Thursday, January 10, 2013

We might research some cancer treatments while we get rich

The scandal that is CPRIT just gets worse every day.

In an interview this week, Perry said the embattled Cancer Prevention and Research Institute of Texas must regain public trust so it can carry out its dual mission of cure discovery and commercialization.

“The way that the Legislature intended it was to get cures into the public's arena as soon as possible and at the same time create economic avenues (from) which wealth can be created,” Perry said. “Basic research takes a long time and may or may not ever create wealth.”

Perry made the remark in response to questions about the scrutiny CPRIT is facing as a result of two grants, totaling more than $30 million, that were awarded without proper review. The problems, both involving grants to commercialize discoveries, have prompted numerous investigations. 

I just grimaced and moved on when I read this at an early hour this morning, because I am so worn out on Rick Perry that it's just not funny any more. It's his unique blend of insensitivity, piety, and crony capitalism that makes me nauseous at this stage.

Some people understand how crass he is, though.

Legislators and activists contacted Wednesday disagreed with Perry's characterization.

“We're trying to get drugs to the marketplace to help people fight the disease,” said Rep. James Keffer, R-Eastland, who co-authored a 2009 bill establishing the agency after voters authorized it two years earlier. “Our goal is not to make pharmaceutical companies any more wealthy.”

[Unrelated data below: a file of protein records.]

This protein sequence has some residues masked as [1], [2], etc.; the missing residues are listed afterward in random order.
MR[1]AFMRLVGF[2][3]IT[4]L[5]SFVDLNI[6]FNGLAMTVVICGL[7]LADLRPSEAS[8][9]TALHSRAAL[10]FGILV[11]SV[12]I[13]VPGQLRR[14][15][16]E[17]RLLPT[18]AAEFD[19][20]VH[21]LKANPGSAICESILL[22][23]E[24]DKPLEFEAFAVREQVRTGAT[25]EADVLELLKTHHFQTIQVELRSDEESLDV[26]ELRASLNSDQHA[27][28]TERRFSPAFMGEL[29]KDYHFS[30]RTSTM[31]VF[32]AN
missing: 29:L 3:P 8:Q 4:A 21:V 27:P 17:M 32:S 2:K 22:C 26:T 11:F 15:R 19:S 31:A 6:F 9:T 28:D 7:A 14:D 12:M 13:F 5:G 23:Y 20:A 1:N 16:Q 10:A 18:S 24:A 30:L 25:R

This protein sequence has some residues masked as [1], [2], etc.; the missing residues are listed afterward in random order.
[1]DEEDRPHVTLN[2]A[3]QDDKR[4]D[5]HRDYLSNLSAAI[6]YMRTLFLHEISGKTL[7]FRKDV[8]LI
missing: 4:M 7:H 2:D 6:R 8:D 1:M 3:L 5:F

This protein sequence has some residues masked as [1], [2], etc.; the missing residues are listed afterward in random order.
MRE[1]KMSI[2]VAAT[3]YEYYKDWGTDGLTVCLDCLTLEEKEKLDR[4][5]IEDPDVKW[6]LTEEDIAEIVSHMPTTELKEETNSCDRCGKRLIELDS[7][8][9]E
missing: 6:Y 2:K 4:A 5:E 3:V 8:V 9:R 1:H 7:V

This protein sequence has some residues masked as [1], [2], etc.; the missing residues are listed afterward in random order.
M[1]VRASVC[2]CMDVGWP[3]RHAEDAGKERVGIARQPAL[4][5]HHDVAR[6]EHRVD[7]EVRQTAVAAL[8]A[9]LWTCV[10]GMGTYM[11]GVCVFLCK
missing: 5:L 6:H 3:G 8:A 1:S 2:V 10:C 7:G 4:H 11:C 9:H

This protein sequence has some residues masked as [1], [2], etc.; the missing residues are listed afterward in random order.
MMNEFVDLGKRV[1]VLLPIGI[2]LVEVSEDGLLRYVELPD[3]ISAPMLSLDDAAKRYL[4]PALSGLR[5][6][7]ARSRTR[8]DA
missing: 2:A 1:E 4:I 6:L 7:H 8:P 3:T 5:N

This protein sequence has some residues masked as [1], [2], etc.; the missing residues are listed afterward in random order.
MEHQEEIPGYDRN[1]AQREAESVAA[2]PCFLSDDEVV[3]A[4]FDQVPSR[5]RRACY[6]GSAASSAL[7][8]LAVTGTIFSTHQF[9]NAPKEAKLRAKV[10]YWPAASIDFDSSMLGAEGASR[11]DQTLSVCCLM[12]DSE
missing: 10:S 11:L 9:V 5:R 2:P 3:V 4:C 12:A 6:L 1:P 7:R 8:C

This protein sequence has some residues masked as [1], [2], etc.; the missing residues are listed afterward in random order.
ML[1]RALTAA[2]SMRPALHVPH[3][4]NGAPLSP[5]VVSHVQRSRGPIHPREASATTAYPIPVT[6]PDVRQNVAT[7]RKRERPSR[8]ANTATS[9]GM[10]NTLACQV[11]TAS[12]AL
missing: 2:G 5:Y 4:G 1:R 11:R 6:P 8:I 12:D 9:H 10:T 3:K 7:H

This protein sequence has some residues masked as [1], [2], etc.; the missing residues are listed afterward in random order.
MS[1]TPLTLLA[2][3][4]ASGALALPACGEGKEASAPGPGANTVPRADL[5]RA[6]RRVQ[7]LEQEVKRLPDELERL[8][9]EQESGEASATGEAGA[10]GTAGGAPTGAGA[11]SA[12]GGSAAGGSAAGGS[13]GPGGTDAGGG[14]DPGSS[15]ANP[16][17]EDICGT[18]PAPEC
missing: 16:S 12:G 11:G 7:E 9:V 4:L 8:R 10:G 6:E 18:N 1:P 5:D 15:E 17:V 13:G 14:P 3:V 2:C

Rep. Craig Eiland, D-Galveston, who questioned the need for commercialization grants at a hearing last month, said “the market should handle the rest” if CPRIT money attracts the best cancer minds to Texas and their research proves promising.

“I believe that the purpose of the Cancer Prevention and Research Institute of Texas was to research and develop cures and treatments for cancer, not act as an investment bank or hedge fund to 'create wealth,'” Eiland said. “The state has the Emerging Technology Fund and the Enterprise Fund as business development tools.”  

I can't add anything to what Burka and EOW have already said. How much more of this embarrassment can a state as big as Texas take?

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